Why Did Wolsey Fall From Power In 1529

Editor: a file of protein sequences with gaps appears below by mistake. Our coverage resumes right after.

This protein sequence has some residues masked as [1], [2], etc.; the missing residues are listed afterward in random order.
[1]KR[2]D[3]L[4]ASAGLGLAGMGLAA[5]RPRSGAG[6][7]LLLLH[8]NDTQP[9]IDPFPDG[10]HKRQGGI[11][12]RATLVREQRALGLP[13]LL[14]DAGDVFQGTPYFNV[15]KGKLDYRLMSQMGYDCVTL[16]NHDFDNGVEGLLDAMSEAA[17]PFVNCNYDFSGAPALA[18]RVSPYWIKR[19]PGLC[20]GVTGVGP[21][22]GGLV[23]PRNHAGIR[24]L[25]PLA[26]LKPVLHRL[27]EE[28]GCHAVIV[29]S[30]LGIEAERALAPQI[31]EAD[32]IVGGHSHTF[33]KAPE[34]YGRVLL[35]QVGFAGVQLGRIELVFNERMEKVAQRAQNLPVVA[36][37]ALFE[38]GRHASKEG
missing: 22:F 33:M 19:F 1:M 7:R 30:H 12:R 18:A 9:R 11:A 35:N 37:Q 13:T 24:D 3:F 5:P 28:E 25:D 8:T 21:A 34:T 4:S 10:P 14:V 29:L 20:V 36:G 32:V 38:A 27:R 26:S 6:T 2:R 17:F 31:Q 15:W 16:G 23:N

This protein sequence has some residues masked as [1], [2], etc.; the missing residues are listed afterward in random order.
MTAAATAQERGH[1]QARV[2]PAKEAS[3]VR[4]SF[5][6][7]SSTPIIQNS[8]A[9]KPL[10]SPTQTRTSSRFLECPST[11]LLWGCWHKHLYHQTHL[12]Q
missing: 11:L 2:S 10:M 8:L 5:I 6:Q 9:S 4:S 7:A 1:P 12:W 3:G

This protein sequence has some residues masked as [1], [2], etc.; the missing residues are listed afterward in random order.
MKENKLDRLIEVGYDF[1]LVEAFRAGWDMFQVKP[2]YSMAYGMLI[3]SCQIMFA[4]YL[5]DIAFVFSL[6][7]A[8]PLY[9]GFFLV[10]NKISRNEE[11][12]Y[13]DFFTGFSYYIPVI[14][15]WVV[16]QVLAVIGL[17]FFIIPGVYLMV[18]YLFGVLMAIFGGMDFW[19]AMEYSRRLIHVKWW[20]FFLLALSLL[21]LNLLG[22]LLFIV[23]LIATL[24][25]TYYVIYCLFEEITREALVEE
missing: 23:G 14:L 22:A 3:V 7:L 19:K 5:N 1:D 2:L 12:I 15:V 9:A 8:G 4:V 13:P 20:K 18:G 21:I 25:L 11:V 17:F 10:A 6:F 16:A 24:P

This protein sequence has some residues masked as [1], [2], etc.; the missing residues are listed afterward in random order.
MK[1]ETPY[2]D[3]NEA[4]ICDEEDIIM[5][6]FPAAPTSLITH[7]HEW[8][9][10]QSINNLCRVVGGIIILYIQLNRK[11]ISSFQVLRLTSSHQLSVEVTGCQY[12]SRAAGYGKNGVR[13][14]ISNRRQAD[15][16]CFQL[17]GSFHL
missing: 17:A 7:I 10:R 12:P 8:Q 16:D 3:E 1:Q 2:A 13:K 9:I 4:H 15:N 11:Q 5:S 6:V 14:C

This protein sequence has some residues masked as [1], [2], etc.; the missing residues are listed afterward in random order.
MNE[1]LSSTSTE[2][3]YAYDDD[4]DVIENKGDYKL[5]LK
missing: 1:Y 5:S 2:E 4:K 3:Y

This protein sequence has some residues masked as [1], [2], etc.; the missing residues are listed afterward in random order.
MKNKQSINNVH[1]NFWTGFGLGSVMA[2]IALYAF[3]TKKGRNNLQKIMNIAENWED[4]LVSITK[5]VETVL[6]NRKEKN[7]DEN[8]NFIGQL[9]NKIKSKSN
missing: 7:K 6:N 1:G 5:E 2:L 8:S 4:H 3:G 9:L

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Why did Wolsey fall from power in 1529? Thomas Wolsey was Henry VIII’s Lord Chancellor and he held many positions within the government and clergy. Starting off with a humble background Wolsey worked his way up the country’s hierarchy and became the most powerful man in Britain. However it all went wrong for Wolsey and a culmination of factors ended up with his fall from grace in 1529. Wolsey’s rise to power was a mixture of both luck and skill. Some things fell very fortunately for Wolsey although there is no doubt he was a very intelligent and highly skilled individual, he was opportunistic in taking all the chances he was given. After all he was Henry’s chief minister for fifteen years which was a very long time. Wolsey was an intelligent man, gaining his first Oxford degree at fifteen years of age. He gained valuable work experience going on administrative and diplomatic missions in the Netherlands and Scotland. Henry took power at the age of seventeen, the execution of the hated ministers from the previous regime: Empson and Dudley brought with it a sense of optimism and change. When in power three main things helped Wolsey to maintain his position: his wealth, his ruthlessness and his political relationship with the King. Wolsey was the richest man in the whole of England, ten times richer than his closest rival. His home, the awe inspiring Hampton Court, was described by renowned historian David Starkey as “quasi royal”. Foreign dignitaries and ambassadors would stay with Wolsey and he had over 500 members of staff. Wolsey made his money from his various positions within the clergy, his ecclesiastical courts and gifts from clients and patrons. Wolsey was also a very ruthless individual. He got rid of all threats and opposition and used his power to extract revenge on people. For example he sent Polydore Vergil to prison in 1515 for failing to gain Papal
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